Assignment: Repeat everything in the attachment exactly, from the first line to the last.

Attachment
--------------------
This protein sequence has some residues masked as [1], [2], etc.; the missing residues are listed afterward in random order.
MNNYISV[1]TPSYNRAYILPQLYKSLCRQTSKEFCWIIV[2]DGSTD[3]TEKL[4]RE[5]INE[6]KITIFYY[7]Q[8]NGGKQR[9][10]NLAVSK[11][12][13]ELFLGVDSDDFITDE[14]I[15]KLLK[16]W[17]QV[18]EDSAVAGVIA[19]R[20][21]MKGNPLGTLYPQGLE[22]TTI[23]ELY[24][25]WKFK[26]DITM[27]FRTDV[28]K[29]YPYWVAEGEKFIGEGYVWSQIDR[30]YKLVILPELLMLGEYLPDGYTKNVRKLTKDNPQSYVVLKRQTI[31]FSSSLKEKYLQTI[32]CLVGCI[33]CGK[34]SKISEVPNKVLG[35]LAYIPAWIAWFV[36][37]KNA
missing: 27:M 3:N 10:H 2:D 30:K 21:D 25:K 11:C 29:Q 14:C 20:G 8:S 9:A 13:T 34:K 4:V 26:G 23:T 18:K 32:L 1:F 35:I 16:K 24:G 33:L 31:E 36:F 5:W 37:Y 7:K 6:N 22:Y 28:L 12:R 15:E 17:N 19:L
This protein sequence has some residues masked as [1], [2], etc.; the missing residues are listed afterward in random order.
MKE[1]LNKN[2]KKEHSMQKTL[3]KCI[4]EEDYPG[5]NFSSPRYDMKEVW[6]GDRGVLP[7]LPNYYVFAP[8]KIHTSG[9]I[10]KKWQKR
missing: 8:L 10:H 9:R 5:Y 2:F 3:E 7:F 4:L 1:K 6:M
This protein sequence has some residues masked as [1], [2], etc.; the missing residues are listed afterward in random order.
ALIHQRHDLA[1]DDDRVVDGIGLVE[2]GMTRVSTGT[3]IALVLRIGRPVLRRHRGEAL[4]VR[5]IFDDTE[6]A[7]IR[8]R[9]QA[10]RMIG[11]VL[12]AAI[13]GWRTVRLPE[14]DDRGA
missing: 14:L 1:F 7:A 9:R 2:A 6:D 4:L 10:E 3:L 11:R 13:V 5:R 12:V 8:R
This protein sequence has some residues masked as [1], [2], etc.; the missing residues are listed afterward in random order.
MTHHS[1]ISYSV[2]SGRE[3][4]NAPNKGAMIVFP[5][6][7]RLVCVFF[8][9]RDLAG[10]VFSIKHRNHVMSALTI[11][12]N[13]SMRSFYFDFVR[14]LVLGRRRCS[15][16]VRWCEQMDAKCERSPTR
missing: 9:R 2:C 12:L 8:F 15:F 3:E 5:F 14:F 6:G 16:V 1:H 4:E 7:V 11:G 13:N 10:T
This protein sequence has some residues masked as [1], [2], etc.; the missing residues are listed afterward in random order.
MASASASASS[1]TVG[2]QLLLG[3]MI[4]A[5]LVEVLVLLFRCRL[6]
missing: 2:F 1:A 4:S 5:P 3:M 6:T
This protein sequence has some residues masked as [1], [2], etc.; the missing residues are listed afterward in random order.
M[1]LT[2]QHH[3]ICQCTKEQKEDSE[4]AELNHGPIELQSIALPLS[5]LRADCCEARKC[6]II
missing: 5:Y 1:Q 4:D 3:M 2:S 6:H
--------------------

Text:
This protein sequence has some residues masked as [1], [2], etc.; the missing residues are listed afterward in random order.
MNNYISV[1]TPSYNRAYILPQLYKSLCRQTSKEFCWIIV[2]DGSTD[3]TEKL[4]RE[5]INE[6]KITIFYY[7]Q[8]NGGKQR[9][10]NLAVSK[11][12][13]ELFLGVDSDDFITDE[14]I[15]KLLK[16]W[17]QV[18]EDSAVAGVIA[19]R[20][21]MKGNPLGTLYPQGLE[22]TTI[23]ELY[24][25]WKFK[26]DITM[27]FRTDV[28]K[29]YPYWVAEGEKFIGEGYVWSQIDR[30]YKLVILPELLMLGEYLPDGYTKNVRKLTKDNPQSYVVLKRQTI[31]FSSSLKEKYLQTI[32]CLVGCI[33]CGK[34]SKISEVPNKVLG[35]LAYIPAWIAWFV[36][37]KNA
missing: 27:M 3:N 10:H 2:D 30:K 21:D 25:K 11:C 29:Q 14:C 20:G 8:S 9:A 13:T 34:K 4:V 26:G 23:T 18:K 32:L 1:F 35:I 16:K 24:G 33:L 31:E 36:F 5:W 37:Y 7:K 6:N 22:Y 28:L 12:R 15:E 17:N 19:L
This protein sequence has some residues masked as [1], [2], etc.; the missing residues are listed afterward in random order.
MKE[1]LNKN[2]KKEHSMQKTL[3]KCI[4]EEDYPG[5]NFSSPRYDMKEVW[6]GDRGVLP[7]LPNYYVFAP[8]KIHTSG[9]I[10]KKWQKR
missing: 8:L 10:H 9:R 5:Y 2:F 3:E 7:F 4:L 1:K 6:M
This protein sequence has some residues masked as [1], [2], etc.; the missing residues are listed afterward in random order.
ALIHQRHDLA[1]DDDRVVDGIGLVE[2]GMTRVSTGT[3]IALVLRIGRPVLRRHRGEAL[4]VR[5]IFDDTE[6]A[7]IR[8]R[9]QA[10]RMIG[11]VL[12]AAI[13]GWRTVRLPE[14]DDRGA
missing: 14:L 1:F 7:A 9:R 2:A 6:D 4:L 10:E 3:L 11:R 13:V 5:R 12:V 8:R
This protein sequence has some residues masked as [1], [2], etc.; the missing residues are listed afterward in random order.
MTHHS[1]ISYSV[2]SGRE[3][4]NAPNKGAMIVFP[5][6][7]RLVCVFF[8][9]RDLAG[10]VFSIKHRNHVMSALTI[11][12]N[13]SMRSFYFDFVR[14]LVLGRRRCS[15][16]VRWCEQMDAKCERSPTR
missing: 9:R 2:C 12:L 8:F 15:F 3:E 5:F 14:F 6:G 16:V 1:H 4:E 7:V 11:G 13:N 10:T
This protein sequence has some residues masked as [1], [2], etc.; the missing residues are listed afterward in random order.
MASASASASS[1]TVG[2]QLLLG[3]MI[4]A[5]LVEVLVLLFRCRL[6]
missing: 2:F 1:A 4:S 5:P 3:M 6:T
This protein sequence has some residues masked as [1], [2], etc.; the missing residues are listed afterward in random order.
M[1]LT[2]QHH[3]ICQCTKEQKEDSE[4]AELNHGPIELQSIALPLS[5]LRADCCEARKC[6]II
missing: 5:Y 1:Q 4:D 3:M 2:S 6:H